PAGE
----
Achimota School ordered by court to admit Rastafarian students

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An Accra High Court has ordered Achimota School to admit the two Rastafarian students it denied enrollment.

In March this year, Achimota School issued admission letters to the two students but indicated that they would only be enrolled on condition that they shave their dreadlocks in accordance with the School’s academic regulations .

However, the Human Rights Division of the High Court presided over by Justice Gifty Agyei Addo, ruled that the fundamental human rights of two students cannot be limited by the rules in question.

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Achimota School ordered to admit Rastafarian students

Tyron Iras Marhguy and Oheneba Kwaku Nkrabea sued the School’s Board of Governors, the Minister of Education, Ghana Education Service and the Attorney General to enforce their fundamental Human Rights.

Achimota School ordered to admit Rastafarian students

The applicants asked the court to “declare that the failure and or refusal of the 1st Respondent (Achimota School Board of Governors) to admit or enroll the Applicant on the basis of his Rastafarian religious inclination, beliefs and culture characterized by his keeping of Rasta, is a violation of his fundamental human rights and freedoms guaranteed under the 1992 constitution particularly Articles 12(1), 23, 21(1)(b)(c)”.

Achimota School ordered to admit Rastafarian students

The two students also wanted “an order directed at [Achimota School] to immediately admit or enroll the applicant to continue with his education unhindered.”

Achimota School ordered to admit Rastafarian students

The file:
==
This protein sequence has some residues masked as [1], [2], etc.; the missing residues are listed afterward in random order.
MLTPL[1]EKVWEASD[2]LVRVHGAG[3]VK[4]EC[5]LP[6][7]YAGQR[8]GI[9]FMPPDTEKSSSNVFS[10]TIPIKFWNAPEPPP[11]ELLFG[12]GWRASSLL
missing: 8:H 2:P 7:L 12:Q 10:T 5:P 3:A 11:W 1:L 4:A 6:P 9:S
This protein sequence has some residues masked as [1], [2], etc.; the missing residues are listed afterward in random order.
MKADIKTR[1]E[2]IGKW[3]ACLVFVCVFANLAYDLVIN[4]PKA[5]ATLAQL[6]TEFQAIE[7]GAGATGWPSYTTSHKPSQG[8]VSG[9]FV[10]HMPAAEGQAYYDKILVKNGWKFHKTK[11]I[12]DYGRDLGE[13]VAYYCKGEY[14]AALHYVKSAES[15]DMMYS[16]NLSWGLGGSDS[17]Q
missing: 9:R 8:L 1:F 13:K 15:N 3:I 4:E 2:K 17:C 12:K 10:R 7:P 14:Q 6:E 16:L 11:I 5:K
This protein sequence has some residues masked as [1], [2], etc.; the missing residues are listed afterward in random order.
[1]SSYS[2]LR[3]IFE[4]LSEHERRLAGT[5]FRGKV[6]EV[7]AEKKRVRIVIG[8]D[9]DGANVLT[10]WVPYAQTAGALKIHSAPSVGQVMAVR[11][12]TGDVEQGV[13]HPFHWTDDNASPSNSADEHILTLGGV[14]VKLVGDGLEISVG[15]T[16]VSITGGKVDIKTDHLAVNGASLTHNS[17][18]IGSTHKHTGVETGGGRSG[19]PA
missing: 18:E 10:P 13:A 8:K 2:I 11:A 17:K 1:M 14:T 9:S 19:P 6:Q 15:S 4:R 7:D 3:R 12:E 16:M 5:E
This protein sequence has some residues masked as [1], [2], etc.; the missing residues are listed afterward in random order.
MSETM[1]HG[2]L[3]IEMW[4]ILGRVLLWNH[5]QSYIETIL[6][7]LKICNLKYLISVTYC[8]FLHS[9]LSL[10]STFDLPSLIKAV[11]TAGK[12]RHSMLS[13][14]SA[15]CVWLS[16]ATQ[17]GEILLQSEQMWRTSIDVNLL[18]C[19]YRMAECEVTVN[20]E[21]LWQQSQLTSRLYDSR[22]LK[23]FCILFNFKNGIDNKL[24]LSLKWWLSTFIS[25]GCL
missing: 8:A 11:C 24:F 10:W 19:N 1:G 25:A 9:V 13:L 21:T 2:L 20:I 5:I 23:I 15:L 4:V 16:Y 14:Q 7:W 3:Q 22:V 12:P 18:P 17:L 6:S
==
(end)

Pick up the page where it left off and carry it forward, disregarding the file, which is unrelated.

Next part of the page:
The applicant also sought compensation for the “inconvenience, embarrassment, waste of time, and violation of his fundamental human rights and freedoms”.

The Judge, during the ruling, argued that, on the probabilities of the evidence that were adduced before the court, she doesn’t think the Achimota School and proponents, including GES and the Attorney General’s Department, have made a compelling argument as to why those two students should not be admitted, especially given their rights to education as well as their rights to express their religious freedom.

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Addressing the media after the court ruling, father of one of the boys, Raswad Nkrabea stated that he was elated about the ruling. ” I am going to sit with my family and make a decision as to whether or not we will send the children to the School. The judgment is clear,” a visibly elated father said.

Reacting to the news, both students expressed satisfaction about the ruling. According to one of them, Tyron Marhguy, the ruling has paved way for him to be educated and proceed to fulfill his dream of becoming an engineer.

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